A glycolic peel is one of the lightest chemical peels offered by many beauty clinics and cosmetic surgeons. The procedure uses different concentrations of glycolic acid to exfoliate the skin. Lower strength glycolic peels are also available in pharmacies for home use.
Frequently Asked Questions
- What are the Benefits of Glycolic Peels?
- What Happens After a Glycolic Peel?
- How Frequently Should I get a Glycolic Peel?
- What are the Glycolic Peel Side Effects?
- Is a Glycolic Peel suitable for Any Skin Type?
What are the Benefits of Glycolic Peels?
The treatment is very quick, which is why it’s often referred to as a ‘lunch time peel’. It takes half an hour to 45 minutes at most and the results are rewarding. You can return to work immediately after treatment. A glycolic peel can erase wrinkles, improve your skin’s texture and treat scars, marks, stretch marks and other skin blemishes. It also helps to rejuvenate the skin, fighting the effects of aging. Glycolic peels are not as harsh as other chemical peels, which means they are relatively safe if used correctly.
What Happens After a Glycolic Peel?
Your skin will be red, however this is very temporary. The duration of redness depends on how high a concentration was used and the time it took to neutralize. Usually it’s 1 to 3 days. Neutralization time is controlled by the physician. You may be itchy but you must remember not to scratch the skin as this may cause scarring. Your doctor will provide you with aftercare instructions and a list of things you must avoid. Make sure you follow these guidelines carefully to ensure optimum healing.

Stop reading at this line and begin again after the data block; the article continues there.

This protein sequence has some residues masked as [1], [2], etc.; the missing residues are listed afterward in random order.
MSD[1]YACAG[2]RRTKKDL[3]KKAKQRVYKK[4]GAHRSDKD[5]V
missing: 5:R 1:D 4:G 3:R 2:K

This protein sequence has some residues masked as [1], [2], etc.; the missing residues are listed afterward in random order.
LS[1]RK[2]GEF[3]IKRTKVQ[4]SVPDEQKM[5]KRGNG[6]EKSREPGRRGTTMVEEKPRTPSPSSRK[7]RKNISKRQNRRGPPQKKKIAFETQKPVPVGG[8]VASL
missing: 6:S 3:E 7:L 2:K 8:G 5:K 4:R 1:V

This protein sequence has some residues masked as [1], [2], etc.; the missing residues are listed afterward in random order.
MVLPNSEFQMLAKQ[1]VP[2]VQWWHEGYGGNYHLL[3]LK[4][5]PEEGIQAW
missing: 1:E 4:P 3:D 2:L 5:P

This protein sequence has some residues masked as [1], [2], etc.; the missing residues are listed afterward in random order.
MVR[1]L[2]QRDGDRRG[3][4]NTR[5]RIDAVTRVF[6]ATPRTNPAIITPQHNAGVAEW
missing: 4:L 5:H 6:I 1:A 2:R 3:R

How Frequently Should I get a Glycolic Peel?
Depending on your technician, a normal treatment will involve a glycolic peel every fortnight for the first 6 peels. Thereafter, treatments are usually performed on a monthly basis to maintain optimal results. You should note that treatments will progressively get stronger with each session or so. You should never do your own peel between sessions, the doctor sets down a timed treatment for a reason (your skin can’t handle too much peeling too often).
What are the Glycolic Peel Side Effects?
There are potential risks involved with a glycolic peel, which increase with prolonged and frequent use and higher concentrations. Some of the risks include your skin being dry, scarring, itchiness, swelling, redness and infection. Peels may cause discolouration of the new skin which usually occurs in blotches rather than the whole area. In most cases these can be alleviated with creams or other treatments. The side effects may also subside as treatment progresses. Since the procedure involves exposing underneath layers, your skin may be sensitive to the sun. In any event, direct sun exposure should be avoided after the procedure.
Is a Glycolic Peel suitable for Any Skin Type?
A glycolic peel is generally suitable for all skin types. However, persons with darker skin have an increased risk of discolouration or hyperpigmentation after treatment. Also, there are certain circumstances where patients should avoid this type of treatment (for example if you have kidney failure or have been prescribed Accutane medication). If your skin has cold sores or other open sores, then you may be required to postpone treatment.
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